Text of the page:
Olympic Hockey: Americans head home without a medal after great start
February 23, 2014 12:29 AM
Matt Slocum/Associated Press
Ryan Suter, left, John Carlson, center, and Kevin Shattenkirk watch Finland go up, 4-0, in the third period of a game the Finns would win, 5-0, to claim the bronze medal Saturday in Sochi, Russia.
Martin Rose/Getty Images
Ryan Miller (39) and Jonathan Quick (32) of the United States skate off the ice with their team after losing to Finland, 5-0, at Bolshoy Ice Dome in Sochi, Russia.
Streeter Lecka/Getty Images
Teemu Selanne (8) and Jussi Jokinen (36) of Finland celebrate with teammates after defeating the United States, 5-0, at Bolshoy Ice Dome in Sochi, Russia.
By J. Brady McCollough / Pittsburgh Post-Gazette
SOCHI, Russia -- Dan Bylsma grimaced. Coaching Team USA these past two weeks had been the greatest honor of his career. Now it was over, and it was his job to explain a 5-0 loss to Finland in the bronze-medal game that would have been unthinkable 24 hours earlier.
Shell-shocked like the whole country watching at home, he kept going back to this: The Canada game. It was the one they wanted more than anything, and having to recover from a bitter defeat in less than a day's time was too much for his guys. Not many contests in sports require the emotional 180 of a bronze-medal game. The Americans simply couldn't manufacture the passion needed to lower their heads and put a medal around their necks.
That explanation won't play well with the U.S. hockey fans who went into a semifinal Friday hoping for Olympic gold and experienced a dramatic 24-hour whiplash.
And Finland coach Erkka Westerlund didn't help matters when he jumped into the fray. He just wanted to say something about Bylsma's team.
"I think the United States has maybe the best team in this tournament," Westerlund said. "They play very well together. It was not an easy game. We had our momentum. But we think the USA as a team, it's maybe the best in this tournament."
If that were true, then how could these Winter Games have ended this way? Why was Team Finland able to recover from its semifinal heartbreak against rival Sweden? How did Team USA go from scoring 20 goals in four games to netting none in the final 120 minutes of the tournament? Those are the questions Bylsma and his players will live with for the next four years.
"We're dealing right now with the disappointment of not coming here and doing what we thought we could do," Bylsma said. "And that disappointment, that's not going to go away."
From the moment Team USA walked into the dressing room after Canada, Bylsma had to work away at their psyches and refashion their goal from gold to bronze. That is unlike any motivational challenge he has had to face as coach of the Penguins. In the NHL, when the dream dies, you don't have to play again for months. Here, they would take the ice again in a matter of hours.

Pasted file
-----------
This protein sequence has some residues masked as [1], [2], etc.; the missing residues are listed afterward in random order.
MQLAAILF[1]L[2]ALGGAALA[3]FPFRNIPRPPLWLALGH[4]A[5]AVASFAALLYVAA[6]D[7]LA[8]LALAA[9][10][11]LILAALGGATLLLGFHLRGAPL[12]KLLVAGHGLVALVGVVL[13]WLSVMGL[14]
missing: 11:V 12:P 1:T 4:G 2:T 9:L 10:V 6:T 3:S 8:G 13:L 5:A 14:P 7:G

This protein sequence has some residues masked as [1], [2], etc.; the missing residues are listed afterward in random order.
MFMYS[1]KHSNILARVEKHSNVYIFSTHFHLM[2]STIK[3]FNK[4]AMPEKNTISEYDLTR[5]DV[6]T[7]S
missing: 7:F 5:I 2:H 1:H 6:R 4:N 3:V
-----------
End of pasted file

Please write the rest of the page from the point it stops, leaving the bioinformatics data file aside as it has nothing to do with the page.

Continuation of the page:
And in the first period, Team USA seemed engaged. Players were diving all over, blocking shots and sacrificing their bodies. The U.S. team drew three penalties but couldn't get a power-play goal on Finland goalie Tuukka Rask, who tormented Bylsma a year ago in the Bruins' sweep of the Penguins in the Eastern Conference final. Rask also stopped a Patrick Kane penalty shot with his left pad.
In the second period, Finland scored twice in the first 1:38 behind goals from Teemu Selanne and Jussi Jokinen of the Penguins that came 11 seconds apart. Kane missed another penalty shot off the cross bar, and the Americans were deflated.
"A lot of frustration set in on our part," Team USA captain Zach Parise said. "Whether it was some feelings from [Friday], the disappointment of being where we were. ... And then I think we started trying to beat guys one on one, and we stopped playing that team game that got us to where we are."
Some of the U.S. players were more critical than others. Forward David Backes said after the Canada loss that the Canadians played harder, and he did not back off that stance Saturday with the Finns.
"If we're honest about this, these last two games, we had better performances in the tank," Backes said. "If we played our butts off and just were ousted or had better teams against us, I think you can live with that. When it's less than stellar performances, especially in a tournament like this where it's one and done and you're playing for your country and there shouldn't be anything held back, it's going to be a sour, sour feeling for a while."
When another Finnish Penguins player, defenseman Olli Maatta, 19, scored the fifth goal with 6:51 left in the third, it was a full-fledged party at the Bolshoy Ice Dome. The Russian fans were backing the Finns, cheering lustily, and then it was easy to remember: They believed the United States won its group unfairly because of a disallowed Russia goal in the third period that sent the game to overtime, where T.J. Oshie won it for the Americans in a shootout.
Without that memory, what was there for Team USA to take home from Sochi? Not much.
"It's a little embarrassing," Parise said, "something that will frustrate all of us for a long time.
"With a medal on the line, you get blown out, 5-0, that's unacceptable at this stage of the tournament."
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